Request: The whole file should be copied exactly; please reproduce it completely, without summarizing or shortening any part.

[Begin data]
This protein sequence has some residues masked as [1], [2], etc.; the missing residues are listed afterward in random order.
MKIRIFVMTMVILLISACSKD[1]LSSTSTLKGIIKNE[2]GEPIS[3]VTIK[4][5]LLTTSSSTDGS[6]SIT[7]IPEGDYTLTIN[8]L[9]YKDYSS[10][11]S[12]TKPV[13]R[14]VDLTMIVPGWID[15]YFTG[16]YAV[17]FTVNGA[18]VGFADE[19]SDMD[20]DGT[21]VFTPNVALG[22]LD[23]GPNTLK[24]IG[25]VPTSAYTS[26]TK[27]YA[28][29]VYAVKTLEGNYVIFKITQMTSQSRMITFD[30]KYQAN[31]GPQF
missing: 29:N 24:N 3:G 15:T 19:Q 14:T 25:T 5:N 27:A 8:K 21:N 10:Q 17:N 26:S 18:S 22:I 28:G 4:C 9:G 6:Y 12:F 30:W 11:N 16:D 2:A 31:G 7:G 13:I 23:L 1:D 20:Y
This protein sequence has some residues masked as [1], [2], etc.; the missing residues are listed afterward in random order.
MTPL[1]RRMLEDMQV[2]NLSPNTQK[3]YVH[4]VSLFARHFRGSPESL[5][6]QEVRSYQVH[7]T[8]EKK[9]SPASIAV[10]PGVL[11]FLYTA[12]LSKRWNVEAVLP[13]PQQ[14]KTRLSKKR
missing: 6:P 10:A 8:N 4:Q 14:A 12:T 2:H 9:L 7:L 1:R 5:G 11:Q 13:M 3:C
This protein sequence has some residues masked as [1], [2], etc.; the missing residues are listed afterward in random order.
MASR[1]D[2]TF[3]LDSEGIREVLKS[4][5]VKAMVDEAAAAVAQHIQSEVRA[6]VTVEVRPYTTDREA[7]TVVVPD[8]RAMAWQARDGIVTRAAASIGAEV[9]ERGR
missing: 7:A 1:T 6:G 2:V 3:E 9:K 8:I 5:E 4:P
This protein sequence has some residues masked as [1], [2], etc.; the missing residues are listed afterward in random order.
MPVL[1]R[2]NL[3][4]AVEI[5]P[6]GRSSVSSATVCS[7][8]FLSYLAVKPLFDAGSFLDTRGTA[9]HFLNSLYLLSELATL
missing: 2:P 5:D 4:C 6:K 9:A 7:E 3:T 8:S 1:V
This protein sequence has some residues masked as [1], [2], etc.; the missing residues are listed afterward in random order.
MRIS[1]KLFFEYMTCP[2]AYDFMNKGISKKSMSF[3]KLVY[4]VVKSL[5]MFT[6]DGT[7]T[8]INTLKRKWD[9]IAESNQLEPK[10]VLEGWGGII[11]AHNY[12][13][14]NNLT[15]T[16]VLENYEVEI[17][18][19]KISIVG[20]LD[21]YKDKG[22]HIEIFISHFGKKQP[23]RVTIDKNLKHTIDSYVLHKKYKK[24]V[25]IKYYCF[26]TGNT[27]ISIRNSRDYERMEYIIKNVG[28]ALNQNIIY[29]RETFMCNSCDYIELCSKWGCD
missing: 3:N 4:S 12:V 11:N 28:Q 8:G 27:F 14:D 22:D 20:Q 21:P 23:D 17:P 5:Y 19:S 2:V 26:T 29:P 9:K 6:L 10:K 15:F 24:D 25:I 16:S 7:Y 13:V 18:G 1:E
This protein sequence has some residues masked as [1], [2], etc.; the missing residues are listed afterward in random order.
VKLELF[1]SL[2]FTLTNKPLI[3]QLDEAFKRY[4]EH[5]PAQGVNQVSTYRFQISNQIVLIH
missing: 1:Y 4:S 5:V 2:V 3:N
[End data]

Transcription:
This protein sequence has some residues masked as [1], [2], etc.; the missing residues are listed afterward in random order.
MKIRIFVMTMVILLISACSKD[1]LSSTSTLKGIIKNE[2]GEPIS[3]VTIK[4][5]LLTTSSSTDGS[6]SIT[7]IPEGDYTLTIN[8]L[9]YKDYSS[10][11]S[12]TKPV[13]R[14]VDLTMIVPGWID[15]YFTG[16]YAV[17]FTVNGA[18]VGFADE[19]SDMD[20]DGT[21]VFTPNVALG[22]LD[23]GPNTLK[24]IG[25]VPTSAYTS[26]TK[27]YA[28][29]VYAVKTLEGNYVIFKITQMTSQSRMITFD[30]KYQAN[31]GPQF
missing: 29:N 24:N 3:G 15:T 19:Q 14:T 25:T 5:N 27:A 8:K 21:N 10:Q 17:N 26:S 18:S 22:I 28:G 4:C 9:G 6:Y 12:F 30:W 11:N 16:D 2:A 31:G 7:G 13:I 23:L 1:D 20:Y
This protein sequence has some residues masked as [1], [2], etc.; the missing residues are listed afterward in random order.
MTPL[1]RRMLEDMQV[2]NLSPNTQK[3]YVH[4]VSLFARHFRGSPESL[5][6]QEVRSYQVH[7]T[8]EKK[9]SPASIAV[10]PGVL[11]FLYTA[12]LSKRWNVEAVLP[13]PQQ[14]KTRLSKKR
missing: 6:P 10:A 8:N 4:Q 14:A 12:T 2:H 9:L 7:L 1:R 5:G 11:Q 13:M 3:C
This protein sequence has some residues masked as [1], [2], etc.; the missing residues are listed afterward in random order.
MASR[1]D[2]TF[3]LDSEGIREVLKS[4][5]VKAMVDEAAAAVAQHIQSEVRA[6]VTVEVRPYTTDREA[7]TVVVPD[8]RAMAWQARDGIVTRAAASIGAEV[9]ERGR
missing: 7:A 1:T 6:G 2:V 3:E 9:K 8:I 5:E 4:P
This protein sequence has some residues masked as [1], [2], etc.; the missing residues are listed afterward in random order.
MPVL[1]R[2]NL[3][4]AVEI[5]P[6]GRSSVSSATVCS[7][8]FLSYLAVKPLFDAGSFLDTRGTA[9]HFLNSLYLLSELATL
missing: 2:P 5:D 4:C 6:K 9:A 7:E 3:T 8:S 1:V
This protein sequence has some residues masked as [1], [2], etc.; the missing residues are listed afterward in random order.
MRIS[1]KLFFEYMTCP[2]AYDFMNKGISKKSMSF[3]KLVY[4]VVKSL[5]MFT[6]DGT[7]T[8]INTLKRKWD[9]IAESNQLEPK[10]VLEGWGGII[11]AHNY[12][13][14]NNLT[15]T[16]VLENYEVEI[17][18][19]KISIVG[20]LD[21]YKDKG[22]HIEIFISHFGKKQP[23]RVTIDKNLKHTIDSYVLHKKYKK[24]V[25]IKYYCF[26]TGNT[27]ISIRNSRDYERMEYIIKNVG[28]ALNQNIIY[29]RETFMCNSCDYIELCSKWGCD
missing: 3:N 4:S 12:V 11:N 28:Q 8:G 27:F 14:D 22:D 20:Q 21:P 23:D 17:P 5:Y 19:S 2:V 26:T 29:P 9:K 6:L 10:K 15:F 24:D 25:I 16:S 7:Y 13:V 18:G 1:E
This protein sequence has some residues masked as [1], [2], etc.; the missing residues are listed afterward in random order.
VKLELF[1]SL[2]FTLTNKPLI[3]QLDEAFKRY[4]EH[5]PAQGVNQVSTYRFQISNQIVLIH
missing: 1:Y 4:S 5:V 2:V 3:N